When to buy organic? The Clean 15 and the Dirty Dozen

When to buy organic? The Clean 15 and the Dirty Dozen

How can you know which fruits and vegetables are ok to buy without the added cost of purchasing organic? Every year the Environmental Working Group publishes the Dirty Dozen and Clean 15 Lists. These publications rate foods according to which have the highest and lowest pesticide residue to help shoppers determine which foods to buy organic and which are okay to buy conventional. Although ideally every shopper should be able to purchase organic fruits and vegetables, the reality is that organic often costs more. By heeding the EWG’s 2012 Dirty Dozen and Clean 15 Lists, health-concerned shoppers can still get the most for their money and minimize their pesticide exposure.

Lists change slightly from year to year, so it’s important to recheck each year, and more importantly, take a copy of it with you to the grocery store! Why are pesticides particularly harmful for hormone dependent cancers? Many pesticides cause estrogenic effects or effects that mimic estrogen in the body. The majority of breast cancers are fueled by estrogen so any added estrogen to our diets should be avoided.

Research has established a strong link between estrogen activity induced by organochlorine pesticides (containing chlorine), and the risk of developing breast cancer. The results are significant. Patients with very high estrogen levels due to pesticide residues run four times more risk of developing the disease than patients with undetectable or very low levels. So far, 568 chemical products have been identified that affect our hormones.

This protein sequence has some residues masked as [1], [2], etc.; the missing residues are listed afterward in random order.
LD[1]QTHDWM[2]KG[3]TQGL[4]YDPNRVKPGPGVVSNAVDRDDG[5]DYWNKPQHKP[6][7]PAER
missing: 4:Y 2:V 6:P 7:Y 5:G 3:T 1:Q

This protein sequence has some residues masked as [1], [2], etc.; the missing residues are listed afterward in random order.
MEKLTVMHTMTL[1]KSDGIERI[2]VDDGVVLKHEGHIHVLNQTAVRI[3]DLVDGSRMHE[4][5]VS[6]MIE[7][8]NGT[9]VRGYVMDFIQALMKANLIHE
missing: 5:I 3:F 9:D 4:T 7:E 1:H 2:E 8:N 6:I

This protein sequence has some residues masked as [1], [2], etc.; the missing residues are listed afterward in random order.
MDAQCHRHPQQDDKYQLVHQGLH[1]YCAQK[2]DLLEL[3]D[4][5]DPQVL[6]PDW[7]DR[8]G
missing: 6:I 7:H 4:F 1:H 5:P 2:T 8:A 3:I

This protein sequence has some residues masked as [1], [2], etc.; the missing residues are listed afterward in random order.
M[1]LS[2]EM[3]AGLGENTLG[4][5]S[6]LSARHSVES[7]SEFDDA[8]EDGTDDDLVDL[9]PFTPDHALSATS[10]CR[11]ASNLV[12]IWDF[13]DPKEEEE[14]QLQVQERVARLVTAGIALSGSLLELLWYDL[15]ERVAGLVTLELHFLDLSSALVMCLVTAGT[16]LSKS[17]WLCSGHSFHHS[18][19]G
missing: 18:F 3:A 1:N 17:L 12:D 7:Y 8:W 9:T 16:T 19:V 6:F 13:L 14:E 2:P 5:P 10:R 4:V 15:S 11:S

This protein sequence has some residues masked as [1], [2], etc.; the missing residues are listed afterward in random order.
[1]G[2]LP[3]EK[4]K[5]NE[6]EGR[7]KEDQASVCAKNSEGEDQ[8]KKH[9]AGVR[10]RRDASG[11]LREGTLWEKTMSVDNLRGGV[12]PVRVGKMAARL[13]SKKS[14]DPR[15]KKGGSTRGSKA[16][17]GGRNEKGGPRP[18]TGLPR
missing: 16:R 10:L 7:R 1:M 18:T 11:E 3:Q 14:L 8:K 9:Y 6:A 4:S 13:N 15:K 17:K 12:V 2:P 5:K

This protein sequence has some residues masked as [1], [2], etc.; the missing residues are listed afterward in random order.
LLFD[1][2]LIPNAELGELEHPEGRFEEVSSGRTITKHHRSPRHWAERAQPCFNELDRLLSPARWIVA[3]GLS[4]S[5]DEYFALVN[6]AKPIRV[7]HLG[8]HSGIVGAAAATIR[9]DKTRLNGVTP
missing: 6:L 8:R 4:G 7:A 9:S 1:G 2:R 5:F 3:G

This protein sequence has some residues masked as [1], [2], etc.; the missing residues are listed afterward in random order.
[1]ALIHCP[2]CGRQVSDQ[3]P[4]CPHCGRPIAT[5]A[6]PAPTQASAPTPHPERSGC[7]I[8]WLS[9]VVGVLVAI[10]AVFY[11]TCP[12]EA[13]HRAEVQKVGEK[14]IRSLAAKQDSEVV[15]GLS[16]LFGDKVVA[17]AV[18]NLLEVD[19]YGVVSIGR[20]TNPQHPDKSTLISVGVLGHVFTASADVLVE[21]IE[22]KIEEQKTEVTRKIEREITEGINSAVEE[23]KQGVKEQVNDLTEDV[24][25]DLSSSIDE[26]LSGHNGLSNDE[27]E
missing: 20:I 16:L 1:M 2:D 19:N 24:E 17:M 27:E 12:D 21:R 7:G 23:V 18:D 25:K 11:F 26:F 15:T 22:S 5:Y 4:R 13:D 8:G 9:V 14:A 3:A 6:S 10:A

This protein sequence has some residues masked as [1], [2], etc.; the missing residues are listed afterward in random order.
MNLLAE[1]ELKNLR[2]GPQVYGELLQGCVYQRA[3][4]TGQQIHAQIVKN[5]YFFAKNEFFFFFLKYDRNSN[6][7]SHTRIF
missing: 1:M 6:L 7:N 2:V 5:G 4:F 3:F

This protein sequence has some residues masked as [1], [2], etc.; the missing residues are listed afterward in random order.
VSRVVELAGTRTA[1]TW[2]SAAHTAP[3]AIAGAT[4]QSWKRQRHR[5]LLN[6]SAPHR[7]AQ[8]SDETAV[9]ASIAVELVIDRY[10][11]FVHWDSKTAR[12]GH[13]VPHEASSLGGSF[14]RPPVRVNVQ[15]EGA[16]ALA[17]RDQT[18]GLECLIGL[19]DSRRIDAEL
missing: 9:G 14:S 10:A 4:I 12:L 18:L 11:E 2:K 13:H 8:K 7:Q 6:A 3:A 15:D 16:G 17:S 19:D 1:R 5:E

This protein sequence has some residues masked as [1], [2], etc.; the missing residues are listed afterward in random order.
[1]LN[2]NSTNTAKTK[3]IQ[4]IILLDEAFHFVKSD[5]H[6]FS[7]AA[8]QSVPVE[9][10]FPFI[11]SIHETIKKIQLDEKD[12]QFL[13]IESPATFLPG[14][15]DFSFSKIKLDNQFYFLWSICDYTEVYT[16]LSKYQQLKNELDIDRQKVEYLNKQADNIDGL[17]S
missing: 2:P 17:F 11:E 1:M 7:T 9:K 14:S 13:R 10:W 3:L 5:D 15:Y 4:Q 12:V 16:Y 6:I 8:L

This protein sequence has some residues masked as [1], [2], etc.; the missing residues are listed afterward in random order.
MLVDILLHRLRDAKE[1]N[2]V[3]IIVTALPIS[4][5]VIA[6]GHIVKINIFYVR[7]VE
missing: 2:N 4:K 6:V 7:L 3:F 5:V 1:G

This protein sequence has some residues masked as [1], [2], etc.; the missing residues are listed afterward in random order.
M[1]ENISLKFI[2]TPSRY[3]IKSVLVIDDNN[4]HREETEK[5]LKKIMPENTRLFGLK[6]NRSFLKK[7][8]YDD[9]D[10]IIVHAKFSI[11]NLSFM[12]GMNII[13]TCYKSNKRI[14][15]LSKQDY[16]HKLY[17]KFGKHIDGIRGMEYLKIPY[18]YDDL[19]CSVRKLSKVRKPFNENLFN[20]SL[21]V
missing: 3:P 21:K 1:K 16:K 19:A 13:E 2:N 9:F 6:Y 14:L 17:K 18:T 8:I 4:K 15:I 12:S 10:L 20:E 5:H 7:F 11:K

Dirty Dozen Plus

These items are listed in worst to least in terms of pesticide residue.

  1. Strawberries
  2. Spinach
  3. Nectarines
  4. Apples
  5. Peaches
  6. Celery
  7. Grapes
  8. Pears
  9. Cherries
  10. Tomatoes
  11. Sweet bell peppers
  12. Potatoes

 

Clean 15

Lowest in Pesticide:

  1. Sweet corn
  2. Avocados
  3. Pineapples
  4. Cabbage
  5. Onions
  6. Frozen sweet peas
  7. papayas
  8. Asparagus
  9. Mangoes
  10. Eggplant
  11. Honeydew
  12. Kiwifruit
  13. Cantaloupe
  14. Cauliflower
  15. Grapefruit

© 2017, Environmental Working Group, All Rights Reserved.

So today’s tip is buy organic…if you can’t always do so, buy the dirty dozen in organic and the clean fifteen from the conventional isle. When I buy conventional, I soak the fruits or vegetables in a sink full of water to which I add a cup of apple cider vinegar and soak them for five minutes. This is a natural way to help remove pesticides. Always rinse thoroughly afterwards.

2018-02-09T16:12:09+00:00 January 24th, 2018|Healthy Eating, Living Beyond|

About the Author:

Judy Fitzgerald holds a BS in Chemistry from Providence College. She also serves as a Consumer Advocate for the Department of Defense Breast Cancer Grant Program and is a Ford Warrior in Pink.

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